I don’t want to talk about this. But for too long, the silence has been deafening. The elephant is not only in the room, but friends, it has shat the bed. I’ve always been a clean-as-you-go kind of person, but … Continue reading
8 weeks ago, I wrote a story about the journey our baby was taking us on, and how we were praying that my body would survive being pregnant just 7 more weeks to give him the best chance. So many of you responded in love and prayers and genuine care.
I truly believe it worked because my body proceeded to need a total of 3 amniotic fluid drains, plus a dramatic 3 night stay in the hospital because I was having very real contractions every 5 minutes…and then suddenly everything stopped. I went home. Life has resumed at an almost-usual routine for the last 4 weeks. Baby Button has grown big and strong, we have a safety-approved place for him to sleep and travel, and my mom made it here without complication.
So now? I need y’all to stop praying. I turned the corner on 38 weeks yesterday, and I am done.
I know every third-trimester mother says that, but I don’t think you understand.
I am “answering questionnaires for concerned psychiatrists/sense of humor completely gone/collapsing into tears for no reason at least once a day” done.
I have survived the Apocalypse. I have lived in fear of the government and deportation. I have moved houses at least as many times as I’ve had birthdays. I’ve seen a childhood friend die right in front of me. I have endured losing a relationship with my father 2 months after it began. I have gotten lost in Europe, lost a baby, lost jobs, and been one paycheck ahead of financial disaster for years.
But 9 months of pregnancy, one of life’s greatest mysteries that I was looking forward to the most, is the straw that broke this camel’s back.
I feel sad. I feel angry. I feel needy. I feel weak.
And so I feel lost. My identity is shifting. I’m the girl who writes about all the crazy shit that happens to her, and still manages to make people smile. I’m the Chandler Bing, I’m the Spartan who keeps on trucking, I’m the one who has heard time and again, “Wow. Looking at you, listening to you, I would never have guessed that you survived all THAT. You’re amazing, and you should probably write a book.”
My shit has always been a little messy, but it was my mess, and it made me stronger.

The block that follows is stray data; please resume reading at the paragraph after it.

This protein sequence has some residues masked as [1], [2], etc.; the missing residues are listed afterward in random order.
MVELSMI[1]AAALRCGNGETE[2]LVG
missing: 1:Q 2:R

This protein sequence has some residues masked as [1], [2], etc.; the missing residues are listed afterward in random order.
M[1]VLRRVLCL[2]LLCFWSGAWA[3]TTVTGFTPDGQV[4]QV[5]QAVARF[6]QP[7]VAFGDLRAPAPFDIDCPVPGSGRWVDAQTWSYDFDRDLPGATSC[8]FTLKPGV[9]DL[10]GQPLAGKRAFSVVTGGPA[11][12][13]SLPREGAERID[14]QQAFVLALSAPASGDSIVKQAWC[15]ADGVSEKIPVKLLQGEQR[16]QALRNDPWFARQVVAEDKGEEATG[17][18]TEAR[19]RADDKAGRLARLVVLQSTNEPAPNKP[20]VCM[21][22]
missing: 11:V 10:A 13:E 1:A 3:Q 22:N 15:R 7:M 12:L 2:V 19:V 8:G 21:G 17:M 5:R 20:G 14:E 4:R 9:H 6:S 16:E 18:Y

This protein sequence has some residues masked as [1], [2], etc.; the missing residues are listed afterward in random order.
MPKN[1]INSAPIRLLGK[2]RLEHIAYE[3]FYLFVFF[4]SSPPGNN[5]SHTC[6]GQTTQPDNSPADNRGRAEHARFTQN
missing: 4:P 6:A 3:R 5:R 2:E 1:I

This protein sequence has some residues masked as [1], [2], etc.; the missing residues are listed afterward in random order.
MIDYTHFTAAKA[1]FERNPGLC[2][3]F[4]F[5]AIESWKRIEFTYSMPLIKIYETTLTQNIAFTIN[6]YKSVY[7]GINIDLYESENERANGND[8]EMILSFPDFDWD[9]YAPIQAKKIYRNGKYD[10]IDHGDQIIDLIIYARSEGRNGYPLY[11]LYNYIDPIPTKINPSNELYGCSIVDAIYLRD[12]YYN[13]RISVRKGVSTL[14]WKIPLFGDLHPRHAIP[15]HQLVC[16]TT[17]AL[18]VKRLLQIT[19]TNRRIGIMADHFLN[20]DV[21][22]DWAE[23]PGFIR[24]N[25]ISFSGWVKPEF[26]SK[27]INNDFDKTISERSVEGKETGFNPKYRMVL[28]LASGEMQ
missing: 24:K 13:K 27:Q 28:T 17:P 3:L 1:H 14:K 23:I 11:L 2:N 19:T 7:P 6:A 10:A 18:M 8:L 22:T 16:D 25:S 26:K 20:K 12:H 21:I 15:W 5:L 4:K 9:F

Now? After being pregnant and sick and worried and unprepared for 267 days in a row (including being displaced from home for 60+ days in a cramped house with 4 animals and 4 in-laws out of that)?
All I want is to go to sleep, and wake up in my own bed with a fresh mani/pedi, a killer haircut, a multi-ethnic buffet, and an impossibly adorable baby who never cries longer than 5 minutes or makes me question whether I am mentally and emotionally capable of becoming a mother in the first place.
I feel gross for even admitting it. Because I can see all you ladies who have been moms for years, who are laughing at my innocence and thinking, “Just you wait, honey, it gets worse.” I can see all you ladies who have been thinking they’d like to get pregnant, and now I’ve just ruined it for you. I can see all you ladies who had magical unicorn pregnancies with babies made from Jesus’ eyelashes, and are secretly judging me for being so dramatic and non-sacrificial.
And honestly, I’m going to play the Pregnant Bitch card and say up front: I don’t need to hear from you right now.
The only thing that keeps me typing so vulnerably is the off-chance that maybe some lady will read this and think, Thank GOD I’m not alone. Maybe I’ll wait one more day before checking myself in to the closest institution. Hi, Carly. I’m your new messy mama friend. Let’s keep talking.
13 days or less…
I know, I know. *already shaking my damn head*
After much deliberation, I’m adding my opinion of the 2016 US election to the growing pile. At this point, you’re probably even more sick of it than I am, and won’t want to keep reading.
I don’t blame you. But hang on for a moment longer.
I’m not here to make a list of everything wrong with Donald Trump – you’ve already been there, done that, and bought the T-shirt.
I’m here to set a few records straight, because as a former American living in Canada, I’ve been getting some inquiries:
“How is anything Trump even says sounding good to Americans??”
“Are evangelicals *really* the majority of his voters??”
They deserve some answers, and even though I’m just one woman with little to no understanding of how politics works, I’m here to share what I see.
1. Many American people suffer from a major spirit of poverty.
I’m not just talking about poor and homeless people, which it sadly has plenty of – I’m talking about people who have enough, but don’t know it. With some of the largest records in credit card debt, workaholic standards, food waste, welfare, obesity, environmental hazards and privilege in the world, Americans are drowning in the pool of Too Much & Not Enough. And the fear that one day everything they hold dear will be taken away from them is firmly in the driver’s seat.
2. Many American people have been blaming immigrants and citizens of different skin colours alike for the state the country is in, for years.
Most of us can admit, looking back, that the whole enslavement of black people leading up to the Civil War was pretty wrong. (In fact, the enslavement of any people group in any point of history is pretty wrong.) We’re thankful for people like Abraham Lincoln who helped abolish that law; we remember his assassination still.
So why are the KKK still in action? Why is the Confederate flag such a sacred cow that no one had better speak against? Why are people being shot down in the streets daily because of how they look?
Because you can abolish a law, but it doesn’t change a person’s heart. Your mom can *make* you apologize for punching your brother, and you can say it well enough to appease all parties involved, but maybe your fingers were crossed and you can’t wait to punch him again when no one’s looking – because only you know how much the little punk is really asking for it.
There’s a movie from the late 90’s called American History X. It’s focused in L.A., on the gang wars between multiple races and a white supremacist neo-Nazi group, and two brothers caught in between.